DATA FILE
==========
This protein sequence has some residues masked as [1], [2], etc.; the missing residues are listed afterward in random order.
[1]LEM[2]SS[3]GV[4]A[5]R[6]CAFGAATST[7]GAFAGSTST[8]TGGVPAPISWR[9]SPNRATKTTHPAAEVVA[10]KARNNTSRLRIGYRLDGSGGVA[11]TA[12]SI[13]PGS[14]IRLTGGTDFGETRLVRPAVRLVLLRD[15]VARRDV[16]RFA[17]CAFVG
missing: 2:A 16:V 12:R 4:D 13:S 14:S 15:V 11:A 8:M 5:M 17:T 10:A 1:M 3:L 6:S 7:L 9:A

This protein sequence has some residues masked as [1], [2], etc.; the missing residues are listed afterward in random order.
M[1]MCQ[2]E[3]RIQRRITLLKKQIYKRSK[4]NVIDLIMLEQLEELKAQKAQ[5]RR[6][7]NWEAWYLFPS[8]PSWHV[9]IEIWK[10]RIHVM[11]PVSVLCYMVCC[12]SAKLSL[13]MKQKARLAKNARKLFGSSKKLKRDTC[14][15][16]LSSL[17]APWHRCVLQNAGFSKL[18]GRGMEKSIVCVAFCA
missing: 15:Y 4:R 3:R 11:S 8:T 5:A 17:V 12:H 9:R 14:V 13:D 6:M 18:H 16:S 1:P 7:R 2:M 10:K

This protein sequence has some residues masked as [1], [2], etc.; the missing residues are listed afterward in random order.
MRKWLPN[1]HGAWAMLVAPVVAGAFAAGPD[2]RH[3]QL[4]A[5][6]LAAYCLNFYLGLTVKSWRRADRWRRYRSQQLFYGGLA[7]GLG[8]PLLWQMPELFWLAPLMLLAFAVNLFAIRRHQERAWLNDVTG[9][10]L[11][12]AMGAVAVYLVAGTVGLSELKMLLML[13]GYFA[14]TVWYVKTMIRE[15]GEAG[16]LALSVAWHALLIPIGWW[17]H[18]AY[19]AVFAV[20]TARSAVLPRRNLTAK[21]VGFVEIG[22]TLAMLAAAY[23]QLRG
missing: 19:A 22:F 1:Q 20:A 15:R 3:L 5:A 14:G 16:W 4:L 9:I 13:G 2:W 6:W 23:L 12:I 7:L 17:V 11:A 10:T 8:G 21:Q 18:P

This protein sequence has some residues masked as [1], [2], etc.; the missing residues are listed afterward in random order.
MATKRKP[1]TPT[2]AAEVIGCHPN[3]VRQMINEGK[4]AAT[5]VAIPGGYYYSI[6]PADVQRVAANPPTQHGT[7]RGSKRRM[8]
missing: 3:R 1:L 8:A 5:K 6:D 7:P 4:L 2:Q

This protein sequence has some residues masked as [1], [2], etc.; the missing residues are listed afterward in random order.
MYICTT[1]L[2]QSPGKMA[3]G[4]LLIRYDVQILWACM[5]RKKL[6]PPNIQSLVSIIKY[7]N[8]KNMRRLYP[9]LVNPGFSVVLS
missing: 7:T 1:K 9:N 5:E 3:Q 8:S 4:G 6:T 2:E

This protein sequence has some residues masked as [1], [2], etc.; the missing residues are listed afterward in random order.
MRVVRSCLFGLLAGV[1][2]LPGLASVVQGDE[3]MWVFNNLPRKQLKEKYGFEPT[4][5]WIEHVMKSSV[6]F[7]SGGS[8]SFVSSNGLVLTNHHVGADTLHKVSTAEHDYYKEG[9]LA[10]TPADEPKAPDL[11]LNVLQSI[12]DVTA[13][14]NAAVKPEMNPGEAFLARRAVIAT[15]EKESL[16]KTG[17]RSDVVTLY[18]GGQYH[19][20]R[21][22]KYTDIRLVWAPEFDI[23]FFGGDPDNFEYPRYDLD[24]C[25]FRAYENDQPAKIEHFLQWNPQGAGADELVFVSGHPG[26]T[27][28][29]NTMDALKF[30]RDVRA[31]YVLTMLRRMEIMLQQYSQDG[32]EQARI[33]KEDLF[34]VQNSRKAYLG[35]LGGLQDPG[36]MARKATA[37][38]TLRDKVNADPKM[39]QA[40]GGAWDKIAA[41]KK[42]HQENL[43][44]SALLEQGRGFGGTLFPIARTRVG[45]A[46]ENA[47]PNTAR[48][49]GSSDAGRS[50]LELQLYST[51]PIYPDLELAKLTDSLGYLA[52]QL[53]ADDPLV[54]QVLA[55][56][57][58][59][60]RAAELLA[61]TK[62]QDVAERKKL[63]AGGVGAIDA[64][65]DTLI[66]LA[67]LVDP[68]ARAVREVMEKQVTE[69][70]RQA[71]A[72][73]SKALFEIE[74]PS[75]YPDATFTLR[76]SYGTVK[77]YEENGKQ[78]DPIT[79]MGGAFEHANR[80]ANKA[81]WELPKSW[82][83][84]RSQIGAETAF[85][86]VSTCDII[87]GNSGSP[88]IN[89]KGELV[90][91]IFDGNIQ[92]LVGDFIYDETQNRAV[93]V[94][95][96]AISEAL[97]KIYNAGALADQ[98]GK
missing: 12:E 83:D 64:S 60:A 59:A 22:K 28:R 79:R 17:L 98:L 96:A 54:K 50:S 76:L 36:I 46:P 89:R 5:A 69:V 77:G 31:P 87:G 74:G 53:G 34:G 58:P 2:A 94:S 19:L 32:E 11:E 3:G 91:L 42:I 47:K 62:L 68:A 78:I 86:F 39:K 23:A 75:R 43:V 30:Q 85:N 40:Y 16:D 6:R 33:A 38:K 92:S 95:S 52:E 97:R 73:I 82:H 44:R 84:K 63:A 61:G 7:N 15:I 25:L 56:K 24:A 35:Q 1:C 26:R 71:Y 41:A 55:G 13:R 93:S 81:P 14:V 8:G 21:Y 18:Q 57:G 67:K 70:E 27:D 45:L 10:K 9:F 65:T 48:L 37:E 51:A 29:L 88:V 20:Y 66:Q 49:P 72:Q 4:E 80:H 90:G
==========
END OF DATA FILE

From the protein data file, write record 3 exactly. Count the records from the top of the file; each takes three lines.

This protein sequence has some residues masked as [1], [2], etc.; the missing residues are listed afterward in random order.
MRKWLPN[1]HGAWAMLVAPVVAGAFAAGPD[2]RH[3]QL[4]A[5][6]LAAYCLNFYLGLTVKSWRRADRWRRYRSQQLFYGGLA[7]GLG[8]PLLWQMPELFWLAPLMLLAFAVNLFAIRRHQERAWLNDVTG[9][10]L[11][12]AMGAVAVYLVAGTVGLSELKMLLML[13]GYFA[14]TVWYVKTMIRE[15]GEAG[16]LALSVAWHALLIPIGWW[17]H[18]AY[19]AVFAV[20]TARSAVLPRRNLTAK[21]VGFVEIG[22]TLAMLAAAY[23]QLRG
missing: 19:A 22:F 1:Q 20:A 15:R 3:L 5:A 14:G 16:W 4:L 9:I 13:G 2:W 6:W 23:L 12:I 7:L 17:V 11:A 10:T 8:G 21:Q 18:P